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Views on Venice

Andrew meets our train looking slightly flustered. “We’re in a hurry,” he tells us, taking my suitcase, “the vaporetto service will be suspended in the Grand  Canal and the Bacino di San Marco for most of the afternoon.”

Expertly guiding us through the crowds, he ushers us onto one of the last departing vaporetta taxis. We meet up with Jane, who is holding our waterside table at the iconic Ca’Sagredo hotel, further up the canal. The Regata is about to start.

The Regata Storica is one of Venice’s most traditional celebrations. Each year the biggest boat-racing event in the world takes place on the first Sunday in September.

Jane and Andrew have certainly secured ringside seats. The canal is bustling with colourful traditional boats and extravagantly costumed participants, swishing past our table. The air is vibrant with good-natured competitive energy as the regatta gets underway.

Starting during the Renaissance, Venice became home to a historic pageant and gondola race that glides down the city’s main canal. Typically during this brightly colored parade with gondoliers dressed in costumes, 16th century-style boats carry the Doge and the Doge’s wife along with all the highest ranking Venetian officials up the Grand Canal.

Regatas have been part of the Venetian life for a very long time. The first records go back to the 13th century, when a regata was organized for the Festa delle Marie. The origins of the Regata Storica go back to 1841, when the Municipality of Venice asked the Austrian authorities to organize an annual boat race on Canal Grande. This would give the opportunity to encourage the gondoliers and honour their skills. In 1866, when Venice became part of Italy, the focus of the event shifted towards a celebration of the history of the Republic of Venice. In 1899, the name ‘Regata Storica’ was given by Count Filippo Grimani, the mayor of Venice. Each regata is sailed in a different traditional boat, depending on the age and the gender of the rowers. The young rowers use pupparini, which are fast, agile boats with a wider stern. The women use the light and shorter boat mascareta. The men race in a six-oared caorlina and for the main regata in a gondolino. The participating boats do not only have a number, but – since 1843 – they are also painted in bright colors. They are repainted every year to avoid superstition that a certain color would always be winning. The colors make it easy to recognize them from far away and makes the whole event even more festive.The athletes that compete are all fully clothed in historically accurate costumes and the winners walk away with a prestigious title that they will boast about for the rest of their lives.(theveniceinsider.com)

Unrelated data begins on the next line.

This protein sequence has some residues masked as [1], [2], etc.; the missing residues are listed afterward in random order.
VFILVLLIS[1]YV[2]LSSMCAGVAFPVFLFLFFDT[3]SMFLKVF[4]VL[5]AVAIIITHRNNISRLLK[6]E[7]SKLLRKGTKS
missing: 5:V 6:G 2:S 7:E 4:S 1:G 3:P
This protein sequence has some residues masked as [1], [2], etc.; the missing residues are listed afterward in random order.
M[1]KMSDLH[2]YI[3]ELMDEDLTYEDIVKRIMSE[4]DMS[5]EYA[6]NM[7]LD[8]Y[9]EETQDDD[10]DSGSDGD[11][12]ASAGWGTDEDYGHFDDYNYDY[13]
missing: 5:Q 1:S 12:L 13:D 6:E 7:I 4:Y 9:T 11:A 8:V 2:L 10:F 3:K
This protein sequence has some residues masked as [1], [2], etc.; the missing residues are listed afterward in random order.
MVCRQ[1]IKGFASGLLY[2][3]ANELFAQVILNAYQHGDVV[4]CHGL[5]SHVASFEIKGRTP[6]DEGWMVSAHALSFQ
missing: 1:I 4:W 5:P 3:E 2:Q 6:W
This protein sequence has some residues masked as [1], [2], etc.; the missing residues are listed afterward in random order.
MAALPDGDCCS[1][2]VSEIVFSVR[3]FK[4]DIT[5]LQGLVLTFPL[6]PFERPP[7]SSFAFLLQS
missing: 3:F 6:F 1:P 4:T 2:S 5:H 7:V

Venice is truly a magical floating city. We checked into a delightful two bedroomed apartment that Jane had secured courtesy of viewsonvenice.com which allowed us to live like locals discovering our favourite panetteria and the best negozio di specialità gastronomiche for our cheeses, hams and veggies. And of course our favourite trattorias!

It’s a very unique experience to have your ‘own home’ in a residential part of a famous city, rather than staying in a hotel or guesthouse. Firstly there are less tourists around and secondly it’s fun to learn your own routes around the city (cross the canal at the second bridge and then first right😊). You also get to know the neighbourhood dogs 🐶 🐕